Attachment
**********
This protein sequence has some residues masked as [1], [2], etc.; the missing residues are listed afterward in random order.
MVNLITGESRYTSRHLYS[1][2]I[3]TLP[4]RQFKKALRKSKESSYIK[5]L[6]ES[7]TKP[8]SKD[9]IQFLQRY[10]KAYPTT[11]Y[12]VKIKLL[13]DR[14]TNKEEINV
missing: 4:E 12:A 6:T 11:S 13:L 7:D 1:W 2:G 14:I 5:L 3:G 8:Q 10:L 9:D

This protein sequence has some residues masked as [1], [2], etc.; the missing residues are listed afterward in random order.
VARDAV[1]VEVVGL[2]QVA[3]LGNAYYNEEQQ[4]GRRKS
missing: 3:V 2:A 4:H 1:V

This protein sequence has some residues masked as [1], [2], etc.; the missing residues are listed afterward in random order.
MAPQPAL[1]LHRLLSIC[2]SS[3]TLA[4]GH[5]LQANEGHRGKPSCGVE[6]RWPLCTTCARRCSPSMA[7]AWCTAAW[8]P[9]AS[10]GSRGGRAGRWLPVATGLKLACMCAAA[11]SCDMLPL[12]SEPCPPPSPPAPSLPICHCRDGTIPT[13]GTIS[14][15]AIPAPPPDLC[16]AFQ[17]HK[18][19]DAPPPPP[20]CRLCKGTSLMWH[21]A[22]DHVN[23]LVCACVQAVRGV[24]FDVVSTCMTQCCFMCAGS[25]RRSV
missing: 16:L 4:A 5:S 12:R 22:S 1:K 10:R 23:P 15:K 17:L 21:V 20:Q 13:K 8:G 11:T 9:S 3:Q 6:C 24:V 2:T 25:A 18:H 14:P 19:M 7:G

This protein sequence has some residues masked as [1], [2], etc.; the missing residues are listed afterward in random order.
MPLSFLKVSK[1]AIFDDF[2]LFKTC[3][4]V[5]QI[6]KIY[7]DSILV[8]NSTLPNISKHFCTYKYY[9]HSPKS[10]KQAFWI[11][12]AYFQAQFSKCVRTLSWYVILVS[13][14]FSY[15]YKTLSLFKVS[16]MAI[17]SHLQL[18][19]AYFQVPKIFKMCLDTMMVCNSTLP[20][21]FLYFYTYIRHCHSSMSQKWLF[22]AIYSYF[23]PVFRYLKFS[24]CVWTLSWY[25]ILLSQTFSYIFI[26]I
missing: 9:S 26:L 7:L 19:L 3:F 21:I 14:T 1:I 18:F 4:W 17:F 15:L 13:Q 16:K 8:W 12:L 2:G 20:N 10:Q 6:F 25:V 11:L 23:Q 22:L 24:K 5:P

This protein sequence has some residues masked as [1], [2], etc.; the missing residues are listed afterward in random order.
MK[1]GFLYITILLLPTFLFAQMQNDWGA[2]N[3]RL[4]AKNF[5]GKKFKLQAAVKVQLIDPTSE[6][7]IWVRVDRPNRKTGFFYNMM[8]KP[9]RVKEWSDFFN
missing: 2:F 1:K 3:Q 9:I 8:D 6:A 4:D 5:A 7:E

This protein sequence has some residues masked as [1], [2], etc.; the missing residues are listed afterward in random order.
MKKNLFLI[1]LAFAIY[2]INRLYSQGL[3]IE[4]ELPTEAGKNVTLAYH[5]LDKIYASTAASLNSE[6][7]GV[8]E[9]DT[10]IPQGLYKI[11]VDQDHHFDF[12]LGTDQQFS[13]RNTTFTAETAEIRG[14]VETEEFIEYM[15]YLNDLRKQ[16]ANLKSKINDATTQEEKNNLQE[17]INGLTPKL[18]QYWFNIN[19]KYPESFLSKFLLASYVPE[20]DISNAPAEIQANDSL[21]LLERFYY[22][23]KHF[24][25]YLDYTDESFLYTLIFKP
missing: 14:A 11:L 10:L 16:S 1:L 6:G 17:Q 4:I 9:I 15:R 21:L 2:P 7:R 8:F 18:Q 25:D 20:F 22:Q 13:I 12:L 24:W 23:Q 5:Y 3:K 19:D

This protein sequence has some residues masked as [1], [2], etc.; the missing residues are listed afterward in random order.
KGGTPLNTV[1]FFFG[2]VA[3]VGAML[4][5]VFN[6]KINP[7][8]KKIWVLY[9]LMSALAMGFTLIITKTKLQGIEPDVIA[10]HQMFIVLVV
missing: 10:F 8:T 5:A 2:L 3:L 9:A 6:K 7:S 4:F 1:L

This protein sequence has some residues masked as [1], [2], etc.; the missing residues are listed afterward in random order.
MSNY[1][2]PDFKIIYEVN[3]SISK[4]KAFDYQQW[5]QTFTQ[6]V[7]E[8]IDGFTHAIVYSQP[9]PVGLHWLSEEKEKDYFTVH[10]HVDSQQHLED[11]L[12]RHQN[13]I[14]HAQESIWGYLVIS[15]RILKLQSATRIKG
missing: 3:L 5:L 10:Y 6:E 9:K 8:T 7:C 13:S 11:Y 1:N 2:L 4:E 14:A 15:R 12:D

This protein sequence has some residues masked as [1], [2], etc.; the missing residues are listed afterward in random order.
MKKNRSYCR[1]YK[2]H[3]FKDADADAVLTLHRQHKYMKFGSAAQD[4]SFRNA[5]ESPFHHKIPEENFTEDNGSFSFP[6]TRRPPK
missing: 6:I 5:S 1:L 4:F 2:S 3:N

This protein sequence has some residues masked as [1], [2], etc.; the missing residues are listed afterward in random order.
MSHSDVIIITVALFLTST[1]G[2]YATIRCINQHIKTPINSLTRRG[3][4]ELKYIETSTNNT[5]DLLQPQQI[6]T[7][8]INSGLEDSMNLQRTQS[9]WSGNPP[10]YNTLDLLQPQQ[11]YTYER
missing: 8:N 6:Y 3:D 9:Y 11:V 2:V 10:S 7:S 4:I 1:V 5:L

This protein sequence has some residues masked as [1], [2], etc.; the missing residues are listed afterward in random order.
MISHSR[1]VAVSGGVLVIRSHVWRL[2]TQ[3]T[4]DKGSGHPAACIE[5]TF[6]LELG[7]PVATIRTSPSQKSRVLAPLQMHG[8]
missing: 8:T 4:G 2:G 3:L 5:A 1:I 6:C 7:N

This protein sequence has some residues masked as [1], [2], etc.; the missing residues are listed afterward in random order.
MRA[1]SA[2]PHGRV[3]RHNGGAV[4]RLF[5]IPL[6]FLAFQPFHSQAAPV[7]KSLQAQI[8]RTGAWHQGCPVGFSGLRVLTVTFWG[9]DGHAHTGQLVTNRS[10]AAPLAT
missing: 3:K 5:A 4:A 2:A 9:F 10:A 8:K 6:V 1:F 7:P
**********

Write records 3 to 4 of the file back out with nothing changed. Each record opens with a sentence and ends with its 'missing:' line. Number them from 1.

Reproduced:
This protein sequence has some residues masked as [1], [2], etc.; the missing residues are listed afterward in random order.
MAPQPAL[1]LHRLLSIC[2]SS[3]TLA[4]GH[5]LQANEGHRGKPSCGVE[6]RWPLCTTCARRCSPSMA[7]AWCTAAW[8]P[9]AS[10]GSRGGRAGRWLPVATGLKLACMCAAA[11]SCDMLPL[12]SEPCPPPSPPAPSLPICHCRDGTIPT[13]GTIS[14][15]AIPAPPPDLC[16]AFQ[17]HK[18][19]DAPPPPP[20]CRLCKGTSLMWH[21]A[22]DHVN[23]LVCACVQAVRGV[24]FDVVSTCMTQCCFMCAGS[25]RRSV
missing: 16:L 4:A 5:S 12:R 22:S 1:K 10:R 23:P 15:K 17:L 21:V 20:Q 13:K 8:G 11:T 9:S 3:Q 6:C 24:V 2:T 25:A 18:H 14:P 19:M 7:G

This protein sequence has some residues masked as [1], [2], etc.; the missing residues are listed afterward in random order.
MPLSFLKVSK[1]AIFDDF[2]LFKTC[3][4]V[5]QI[6]KIY[7]DSILV[8]NSTLPNISKHFCTYKYY[9]HSPKS[10]KQAFWI[11][12]AYFQAQFSKCVRTLSWYVILVS[13][14]FSY[15]YKTLSLFKVS[16]MAI[17]SHLQL[18][19]AYFQVPKIFKMCLDTMMVCNSTLP[20][21]FLYFYTYIRHCHSSMSQKWLF[22]AIYSYF[23]PVFRYLKFS[24]CVWTLSWY[25]ILLSQTFSYIFI[26]I
missing: 9:S 26:L 7:L 19:L 3:F 21:I 14:T 1:I 18:F 4:W 17:F 15:L 13:Q 16:K 8:W 12:L 2:G 20:N 10:Q 6:F 25:V 11:L 23:Q 22:L 24:K 5:P